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COLUMN: Doing good business in New Westminster
BAD LANDLORD, GOOD LANDLORD: Last month, the local chapter of ACORN did another great job of drawing attention to the neglect wrought upon tenants at a local building by the Sahota family, which recently received an unprecedented fine from the Residential Tenancy Branch for failure to plug a soggy roof in Whalley.
A landlord on the flip side might just be David Sarraf, who now claims to have the “five best rooves” in Downtown New West.
Sarraf is one of those hands-on owners cities love, and specializes in turning commercial buildings’ fortunes around.
The day I spoke to him, he was driving from Vancouver, heading to one of his Columbia Street buildings to let the cable guy in for a yoga-studio tenant who couldn’t be there. Two years ago, he says, he “didn’t even know how to get to New West” when he called the city for info about the Paramount building, which was on the market. He had a long chat with Lisa Spitale, the city’s development manager, and she invited him to city hall and laid out the city’s plans for Columbia and introduced him to heritage planner Julie Schueck.
“I haven’t even bought anything yet,” he recalls saying. But he did—and since bought four more buildings Downtown—won over by the kind of service he says bigger cities don’t provide (he owns more than 30 buildings across Metro Vancouver).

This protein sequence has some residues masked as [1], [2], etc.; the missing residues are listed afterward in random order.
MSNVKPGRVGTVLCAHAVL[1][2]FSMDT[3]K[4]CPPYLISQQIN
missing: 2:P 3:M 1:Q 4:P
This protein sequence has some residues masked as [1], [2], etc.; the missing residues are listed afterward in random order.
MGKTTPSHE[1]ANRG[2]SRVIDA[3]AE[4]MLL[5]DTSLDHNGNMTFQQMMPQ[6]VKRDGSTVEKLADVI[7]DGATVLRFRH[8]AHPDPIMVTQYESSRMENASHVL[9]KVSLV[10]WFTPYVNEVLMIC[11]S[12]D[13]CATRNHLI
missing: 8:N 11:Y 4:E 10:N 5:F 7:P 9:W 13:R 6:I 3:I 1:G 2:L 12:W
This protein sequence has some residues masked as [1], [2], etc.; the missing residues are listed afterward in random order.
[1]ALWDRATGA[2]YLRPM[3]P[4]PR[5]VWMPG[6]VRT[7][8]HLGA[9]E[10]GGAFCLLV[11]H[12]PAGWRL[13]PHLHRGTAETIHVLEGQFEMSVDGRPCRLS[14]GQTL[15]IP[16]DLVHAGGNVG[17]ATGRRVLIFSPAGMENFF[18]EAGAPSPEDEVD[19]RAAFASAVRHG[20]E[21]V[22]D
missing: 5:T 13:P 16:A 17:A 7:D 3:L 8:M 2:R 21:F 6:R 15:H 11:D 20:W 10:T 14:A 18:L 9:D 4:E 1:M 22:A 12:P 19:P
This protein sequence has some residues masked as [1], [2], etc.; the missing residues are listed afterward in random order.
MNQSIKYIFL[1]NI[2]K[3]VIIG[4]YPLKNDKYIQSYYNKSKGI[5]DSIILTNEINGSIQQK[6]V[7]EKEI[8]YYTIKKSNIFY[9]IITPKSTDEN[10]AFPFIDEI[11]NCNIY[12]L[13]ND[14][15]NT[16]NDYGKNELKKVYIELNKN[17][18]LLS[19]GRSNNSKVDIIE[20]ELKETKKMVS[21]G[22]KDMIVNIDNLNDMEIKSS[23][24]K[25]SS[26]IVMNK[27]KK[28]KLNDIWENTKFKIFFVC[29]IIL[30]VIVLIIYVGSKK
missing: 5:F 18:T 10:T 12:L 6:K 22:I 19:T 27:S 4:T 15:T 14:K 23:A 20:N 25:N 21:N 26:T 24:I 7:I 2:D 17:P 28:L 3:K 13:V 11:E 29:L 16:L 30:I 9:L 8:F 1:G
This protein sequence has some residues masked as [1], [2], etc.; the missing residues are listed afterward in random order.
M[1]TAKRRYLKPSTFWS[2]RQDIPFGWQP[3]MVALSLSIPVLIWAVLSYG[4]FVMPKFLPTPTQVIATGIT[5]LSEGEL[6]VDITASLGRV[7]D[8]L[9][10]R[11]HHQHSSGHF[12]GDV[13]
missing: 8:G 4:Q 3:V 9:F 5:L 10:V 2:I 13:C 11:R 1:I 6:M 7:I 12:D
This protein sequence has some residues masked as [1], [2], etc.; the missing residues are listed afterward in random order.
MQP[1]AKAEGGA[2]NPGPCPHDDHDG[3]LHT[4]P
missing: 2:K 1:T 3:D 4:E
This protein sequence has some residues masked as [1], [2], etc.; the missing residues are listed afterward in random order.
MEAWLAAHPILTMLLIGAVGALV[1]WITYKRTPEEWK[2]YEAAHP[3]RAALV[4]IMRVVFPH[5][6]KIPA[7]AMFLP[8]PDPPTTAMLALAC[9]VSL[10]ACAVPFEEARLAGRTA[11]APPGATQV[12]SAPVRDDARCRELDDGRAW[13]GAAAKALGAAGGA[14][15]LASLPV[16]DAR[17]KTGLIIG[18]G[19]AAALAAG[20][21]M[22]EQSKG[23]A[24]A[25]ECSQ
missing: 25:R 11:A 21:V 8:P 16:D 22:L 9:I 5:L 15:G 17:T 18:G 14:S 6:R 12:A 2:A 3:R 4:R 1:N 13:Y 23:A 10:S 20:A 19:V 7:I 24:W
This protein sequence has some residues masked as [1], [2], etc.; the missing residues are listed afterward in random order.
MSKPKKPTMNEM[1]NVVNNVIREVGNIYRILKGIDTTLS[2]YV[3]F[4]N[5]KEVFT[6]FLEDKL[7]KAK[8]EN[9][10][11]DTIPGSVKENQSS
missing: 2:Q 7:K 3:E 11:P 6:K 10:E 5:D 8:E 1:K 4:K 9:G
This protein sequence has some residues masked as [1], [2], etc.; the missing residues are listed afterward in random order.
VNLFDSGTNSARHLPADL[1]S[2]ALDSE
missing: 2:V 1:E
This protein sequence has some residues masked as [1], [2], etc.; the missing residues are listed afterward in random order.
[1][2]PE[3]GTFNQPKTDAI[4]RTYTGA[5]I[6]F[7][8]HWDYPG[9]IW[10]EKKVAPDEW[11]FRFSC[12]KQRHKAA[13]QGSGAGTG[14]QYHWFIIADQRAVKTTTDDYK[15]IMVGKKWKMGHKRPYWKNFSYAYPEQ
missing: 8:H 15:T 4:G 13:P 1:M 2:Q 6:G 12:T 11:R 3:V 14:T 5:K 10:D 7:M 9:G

Sarraf is often mistaken for a janitor because he’s always at his buildings tidying, painting, sprucing them up. He proudly said the very same week he purchased the Sherlock’s (659 Columbia) building from Andy Bradshaw earlier this year, he put on a new roof. The city knew of Sarraf’s track record, I’m told, and was keen to get him onboard.
A few doors down from Sherlock’s at 635 Columbia is another building he owns, home to Orchid Cellmark DNA lab. When Sarraf bought it there was the lab downstairs and a pharmaceutical company upstairs, but he’s since sliced it up to make room for more than 20 tenants, including a church, hypnotherapy school, realtor, massage, cigar shop, esthetician, security company, roofer, Korean student services and an ad agency. There’s even a screenwriter who books space. Sarraf jokingly says that all the services are there for a self-contained world.
Sarraf says a little investment in a property can go a long way. With older properties he exposes the brick to add warmth. And when he found out the woman at the DNA lab was a master gardener he bought plants for the front planters and she happily maintains them.
“I don’t work for the money. We have to pay our bills but I work for my tenants. I want them to feel good, I want them to be my friend.” Somebody find a factory to build more of this guy.
BA-DA BOOM: Here’s a surprising statistic—business licences in New Westminster have more than doubled in the last five years, from 1,762 in 2006 to 3,805 in 2011.
I asked if there was some strange anomaly at play, but the city’s manager of permits and licensing says for the most part it represents legitimate growth.
Keith Coueffin says the city has stepped up enforcement, and now requires all construction trades doing work in the city to get their licence. But that only accounts for a small portion of the growth, he says. The number of resident-oriented businesses like mom & pop storefronts and chain retail grew from about 1,000 in 2006 to 1,900 in 2011.
Coueffin says part of it is due to a lot of vacant space getting filled, and the creation of new commercial space at places like Queensborough Landing shopping centre, Plaza 88 and the Brewery District in Sapperton, home to Thrifty Foods.
And I suppose David Sarraf helped out too.
• Chris Bryan is editor of the NewsLeader.